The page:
The two cavities, located basically in the head liner of the vehicle, can be filled with the folded air bags in a box-like construction form-fitted to the cavities. The forward portion on these boxlike constructions can be hinged in their edge with a cushioned lid swinging forward, or to the side, to open, exposing and allowing the folded air bags to inflate. The box-like parts can have clearance all around the cavities that makes it un-necessary to explode and damage very expensive cosmetic parts. This makes the present invention and construction much less expensive, as well as re-loadable at low cost.
Furthermore, this invention eliminates: 1, a common steering wheel airbag, or alternatively 2 a common dash board mounted airbag, 3 a common left side-curtain air bag, 4 the common very expensive restorative parts that are a necessity for these two eliminated airbags. The common left side-curtain air bag is replaced by this inventions left side U-shaped airbag mounted in the head-liner.
With this construction it is not necessary to explode one or two cosmetic plastic covers as is common in today's automobiles. The exploding cosmetic dash board covering and the cosmetic plastic covering on the steering wheel are very expensive to replace. The whole dash board and full steering wheel assembly is sometimes replaced. Some insurance companies even do determine, that when both air bags have exploded the car is a total loss. With the present inventions the specific cavity and boxlike construction makes it un-necessary to cosmetically hide the air bags in the head-liner, thereby providing a less expensive solution. This also has the advantage of an easy and inexpensive air bag replacement. The V-shaped air bags in this invention also protect the head from moving sideways when the vehicle is hit from the side. When the computer is sensing a side impact, that also retards the vehicles forward motion, it is triggering and igniting the pyro-technic devices and instantly is cradling the head.
The two V-shaped airbags can also be combined to be formed like a single U-shape, further cradling the head and also preventing the head from advancing too far forward during a very severe accident.
This U-shaped airbag is advantageously inflated with one cartridge.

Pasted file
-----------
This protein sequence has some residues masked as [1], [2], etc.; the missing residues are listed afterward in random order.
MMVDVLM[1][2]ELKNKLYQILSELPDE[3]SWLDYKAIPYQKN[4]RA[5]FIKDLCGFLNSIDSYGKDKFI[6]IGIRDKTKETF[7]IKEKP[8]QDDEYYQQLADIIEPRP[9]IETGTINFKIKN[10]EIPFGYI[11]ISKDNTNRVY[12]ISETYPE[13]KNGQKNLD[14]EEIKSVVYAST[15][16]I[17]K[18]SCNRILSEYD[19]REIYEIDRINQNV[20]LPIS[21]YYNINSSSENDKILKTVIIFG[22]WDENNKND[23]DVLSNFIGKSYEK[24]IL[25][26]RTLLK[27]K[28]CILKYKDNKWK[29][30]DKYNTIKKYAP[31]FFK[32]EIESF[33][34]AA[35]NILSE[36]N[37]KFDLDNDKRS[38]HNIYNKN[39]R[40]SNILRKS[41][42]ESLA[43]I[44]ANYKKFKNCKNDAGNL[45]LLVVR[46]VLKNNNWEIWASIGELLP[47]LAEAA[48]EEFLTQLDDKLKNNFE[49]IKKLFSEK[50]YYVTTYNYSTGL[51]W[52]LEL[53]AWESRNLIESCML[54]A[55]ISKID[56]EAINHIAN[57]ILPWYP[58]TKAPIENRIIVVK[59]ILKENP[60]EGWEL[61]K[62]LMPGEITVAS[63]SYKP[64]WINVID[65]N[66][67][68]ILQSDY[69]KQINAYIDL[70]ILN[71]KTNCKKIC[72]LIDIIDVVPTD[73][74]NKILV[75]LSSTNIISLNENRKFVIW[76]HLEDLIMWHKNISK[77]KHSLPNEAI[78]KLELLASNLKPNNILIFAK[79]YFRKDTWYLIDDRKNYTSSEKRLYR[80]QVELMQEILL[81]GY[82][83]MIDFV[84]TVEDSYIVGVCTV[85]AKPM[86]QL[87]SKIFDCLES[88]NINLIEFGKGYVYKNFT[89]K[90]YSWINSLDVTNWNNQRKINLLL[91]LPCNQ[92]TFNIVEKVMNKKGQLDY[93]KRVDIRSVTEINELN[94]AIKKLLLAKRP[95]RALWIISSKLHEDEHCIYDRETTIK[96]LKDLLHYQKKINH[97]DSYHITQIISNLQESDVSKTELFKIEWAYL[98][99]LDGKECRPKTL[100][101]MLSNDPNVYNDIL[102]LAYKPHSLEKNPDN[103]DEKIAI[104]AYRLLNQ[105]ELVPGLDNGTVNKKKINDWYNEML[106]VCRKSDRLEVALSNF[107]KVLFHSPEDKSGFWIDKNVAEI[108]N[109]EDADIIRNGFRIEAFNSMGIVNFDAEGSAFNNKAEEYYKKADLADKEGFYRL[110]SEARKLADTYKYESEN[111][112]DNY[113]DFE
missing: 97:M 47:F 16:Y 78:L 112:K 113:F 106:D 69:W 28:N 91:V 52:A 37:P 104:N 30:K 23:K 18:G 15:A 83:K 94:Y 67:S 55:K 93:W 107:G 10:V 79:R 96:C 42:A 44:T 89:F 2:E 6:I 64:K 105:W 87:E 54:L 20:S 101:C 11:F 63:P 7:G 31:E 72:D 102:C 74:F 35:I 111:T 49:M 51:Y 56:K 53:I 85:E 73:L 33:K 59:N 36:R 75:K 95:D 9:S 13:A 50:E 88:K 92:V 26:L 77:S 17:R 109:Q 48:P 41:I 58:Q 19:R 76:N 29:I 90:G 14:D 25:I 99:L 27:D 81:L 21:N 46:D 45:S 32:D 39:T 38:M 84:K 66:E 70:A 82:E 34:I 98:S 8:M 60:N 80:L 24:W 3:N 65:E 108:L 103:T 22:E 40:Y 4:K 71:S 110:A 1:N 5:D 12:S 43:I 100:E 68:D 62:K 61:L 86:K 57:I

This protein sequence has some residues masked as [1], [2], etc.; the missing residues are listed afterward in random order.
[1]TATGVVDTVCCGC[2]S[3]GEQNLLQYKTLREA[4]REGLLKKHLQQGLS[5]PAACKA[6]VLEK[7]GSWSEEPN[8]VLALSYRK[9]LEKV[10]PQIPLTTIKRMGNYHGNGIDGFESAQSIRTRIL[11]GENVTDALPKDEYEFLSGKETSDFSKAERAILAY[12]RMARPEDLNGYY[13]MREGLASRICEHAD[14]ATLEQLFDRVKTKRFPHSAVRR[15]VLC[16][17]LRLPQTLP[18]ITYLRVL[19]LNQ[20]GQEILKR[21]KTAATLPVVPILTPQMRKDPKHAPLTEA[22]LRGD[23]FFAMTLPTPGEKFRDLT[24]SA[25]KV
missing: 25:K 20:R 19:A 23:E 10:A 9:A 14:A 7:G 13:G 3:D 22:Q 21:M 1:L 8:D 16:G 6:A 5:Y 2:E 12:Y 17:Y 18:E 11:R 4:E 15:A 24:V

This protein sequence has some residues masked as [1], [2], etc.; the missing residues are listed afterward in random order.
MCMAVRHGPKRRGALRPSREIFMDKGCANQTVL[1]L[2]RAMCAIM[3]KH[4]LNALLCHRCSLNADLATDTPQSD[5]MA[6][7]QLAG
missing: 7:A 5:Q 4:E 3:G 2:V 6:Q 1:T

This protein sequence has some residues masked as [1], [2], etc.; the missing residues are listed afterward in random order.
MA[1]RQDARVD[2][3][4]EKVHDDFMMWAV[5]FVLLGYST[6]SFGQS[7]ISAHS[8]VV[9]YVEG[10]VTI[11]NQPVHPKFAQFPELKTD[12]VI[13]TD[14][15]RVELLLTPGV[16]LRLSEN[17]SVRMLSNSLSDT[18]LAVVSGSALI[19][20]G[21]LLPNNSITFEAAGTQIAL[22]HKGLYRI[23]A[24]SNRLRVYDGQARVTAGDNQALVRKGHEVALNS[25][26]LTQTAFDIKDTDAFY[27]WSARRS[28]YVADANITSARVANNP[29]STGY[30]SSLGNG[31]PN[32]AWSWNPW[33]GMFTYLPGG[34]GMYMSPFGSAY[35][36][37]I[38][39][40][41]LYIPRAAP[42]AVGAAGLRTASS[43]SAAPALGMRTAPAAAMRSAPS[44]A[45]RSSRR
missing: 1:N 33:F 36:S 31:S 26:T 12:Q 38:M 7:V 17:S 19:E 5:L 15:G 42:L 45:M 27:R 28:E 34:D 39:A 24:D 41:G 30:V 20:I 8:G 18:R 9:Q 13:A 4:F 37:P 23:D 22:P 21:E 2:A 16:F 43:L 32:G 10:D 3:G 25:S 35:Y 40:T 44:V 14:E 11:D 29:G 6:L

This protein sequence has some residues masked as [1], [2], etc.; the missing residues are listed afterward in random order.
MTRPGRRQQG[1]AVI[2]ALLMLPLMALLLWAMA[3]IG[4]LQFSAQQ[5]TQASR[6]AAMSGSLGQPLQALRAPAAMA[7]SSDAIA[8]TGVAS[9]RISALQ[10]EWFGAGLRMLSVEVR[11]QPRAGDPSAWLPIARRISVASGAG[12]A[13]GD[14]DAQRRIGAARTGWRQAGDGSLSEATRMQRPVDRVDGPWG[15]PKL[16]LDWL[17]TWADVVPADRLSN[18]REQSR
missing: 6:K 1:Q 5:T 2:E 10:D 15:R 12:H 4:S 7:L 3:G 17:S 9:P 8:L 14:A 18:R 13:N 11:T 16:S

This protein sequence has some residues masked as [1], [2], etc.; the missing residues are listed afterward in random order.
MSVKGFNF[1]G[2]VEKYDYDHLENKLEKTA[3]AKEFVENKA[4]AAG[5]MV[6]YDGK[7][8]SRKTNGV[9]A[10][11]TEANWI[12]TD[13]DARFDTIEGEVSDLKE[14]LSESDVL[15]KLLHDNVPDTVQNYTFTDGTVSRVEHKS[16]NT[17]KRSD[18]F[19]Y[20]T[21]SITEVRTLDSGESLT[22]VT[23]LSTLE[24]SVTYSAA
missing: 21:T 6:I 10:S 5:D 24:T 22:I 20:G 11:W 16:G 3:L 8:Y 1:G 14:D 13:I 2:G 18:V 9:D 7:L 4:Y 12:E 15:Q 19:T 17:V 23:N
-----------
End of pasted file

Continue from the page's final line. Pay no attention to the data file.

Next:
With the present invention in place it is likely that the cost of air bag protection is cut in half, and because of the substantially immobilized head and upper torso with its four components, the injuries or deaths sustained are minimized in either a front impact or side-impact collision.
It is also showing how the pivoted 110 seat back 70 with its inertia has moved in unison with the torso 60. The seat back 70 is hugging the back part of the torso 60. The seat back 70 has a pivot point at 110. Also shown is how the impact has moved V-shaped head rest 30 forward by inertia to cradle the head 20. V-shaped head rest 30 is pivoted at point 40. In
It is also showing how the deployment is now more complete, with the immobilization of the head 20 accomplished between air bag 120A and 120 B, and the V-shaped head rest 30.
The air bag's right side 120 A is on the right side of dummy head 20 and the air bag's left side 120 B is partially sectioned to show the cradling of the dummy head 20.
This U-shape or saddle shape is both helpful in the immobilization of the head 20 and also allows some vision forward during the accidents critical moments when it is important to try to avoid a secondary collisions. Its shape is also preventing eye damage and eye glass damage.
The illustrated details does not preclude that other different shapes can not easily be constructed.
The airbag 120 can of course be placed in other places of the vehicle.
Photos of crash testing to further clarify the drawings are submitted for information only.
|Patente citada||Fecha de presentación||Fecha de publicación||Solicitante||Título|
|US3510150 *||15 Sep 1967||5 May 1970||Daimler Benz Ag||Inflatable cushion installation for increasing the safety of vehicle passengers|
|US3655217 *||18 Sep 1969||11 Abr 1972||Olin Corp||Safety device for vehicles|
|US3703313 *||29 Jul 1971||21 Nov 1972||Daimler Benz Ag||Seat, especially for motor vehicles|
|US3753576 *||29 Sep 1971||21 Ago 1973||J Gorman||Vehicle safety device|
|US3838870 *||5 Feb 1973||1 Oct 1974||Gen Motors Corp||Motor vehicles bodies|
|US3953049 *||7 Mar 1974||27 Abr 1976||Alfa Romeo S.P.A.||Inflatable head protector|
|US4720146 *||28 Ago 1986||19 Ene 1988||General Motors Corporation||Vehicle seat headrest apparatus and method|
|US4865388 *||3 Abr 1989||12 Sep 1989||Tachi-S Co., Ltd.||Headrest for automotive seat|
|US4946191 *||8 Dic 1988||7 Ago 1990||Keiper Recaro Gmbh & Co.||Motor vehicle seat with a back rest and air bag assembly|
|US5330255 *||12 Nov 1992||19 Jul 1994||Davidson Textron Inc.||Seat integrated inflatable neck support|
|US5466001 *||28 Jun 1994||14 Nov 1995||Mazda Motor Corporation||Air bag system for an automotive vehicle|
|US5496061 *||31 Mar 1995||5 Mar 1996||Trw Vehicle Safety Systems Inc.||Seat mounted air bag assembly|
|US5499840 *||3 Ene 1995||19 Mar 1996||Ikeda Bussan Co., Ltd.||Automotive seat with air-bag|
|US5556128 *||12 Sep 1995||17 Sep 1996||Volkswagen Ag||Safety arrangement for a vehicle occupant|
|US5556129 *||16 May 1995||17 Sep 1996||Hoover Universal||Vehicle seat back with a head side impact air bag|
|US5570900 *||23 May 1995||5 Nov 1996||Trw Vehicle Safety Systems Inc.||Side impact head air bag|
|US5615909 *||27 Dic 1995||1 Abr 1997||Trw Vehicle Safety Systems Inc.||Vehicle safety apparatus|